Strange New Worlds: Development of Active Nuclear Technologies and Techniques for Planetary Science Applications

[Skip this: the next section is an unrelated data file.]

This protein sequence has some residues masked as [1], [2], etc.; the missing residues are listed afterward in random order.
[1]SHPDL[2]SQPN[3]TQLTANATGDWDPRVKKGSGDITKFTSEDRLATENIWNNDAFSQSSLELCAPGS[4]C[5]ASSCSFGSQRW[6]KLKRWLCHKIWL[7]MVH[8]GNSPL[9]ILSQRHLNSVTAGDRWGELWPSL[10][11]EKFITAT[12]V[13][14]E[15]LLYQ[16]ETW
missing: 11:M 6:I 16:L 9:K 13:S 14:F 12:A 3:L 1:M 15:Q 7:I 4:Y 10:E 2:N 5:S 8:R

Information about the elemental composition of a planetary surface can be determined using nuclear instrumentation such as gamma-ray and neutron spectrometers (GRNS). High-energy Galactic Cosmic Rays (GCRs) resulting from cosmic super novae isotropically bombard the surfaces of planetary bodies in space. When GCRs interact with a body’s surface, they can liberate neutrons in a process called spallation, resulting in neutrons and gamma rays being emitted from the planet’s surface; how GCRs and source particles (i.e. active neutron generators) interact with nearby nuclei defines the nuclear environment. In this work I describe the development of nuclear detection systems and techniques for future orbital and landed missions, as well as the implications of nuclear environments on a non-silicate (icy) planetary body. This work aids in the development of future NASA and international missions by presenting many of the capabilities and limitations of nuclear detection systems for a variety of planetary bodies (Earth, the Moon, metallic asteroids, icy moons). From bench top experiments to theoretical simulations, from geochemical hypotheses to instrument calibrations—nuclear planetary science is a challenging and rapidly expanding multidisciplinary field. In this work (1) I describe ground-truth verification of the neutron die-away method using a new type of elpasolite (Cs2YLiCl6:Ce) scintillator, (2) I explore the potential use of temporal neutron measurements on the surface of Titan through Monte-Carlo simulation models, and (3) I report on the experimental spatial efficiency and calibration details of the miniature neutron spectrometer (Mini-NS) on board the NASA LunaH-Map mission. This work presents a subset of planetary nuclear science and its many challenges in humanity's ongoing effort to explore strange new worlds.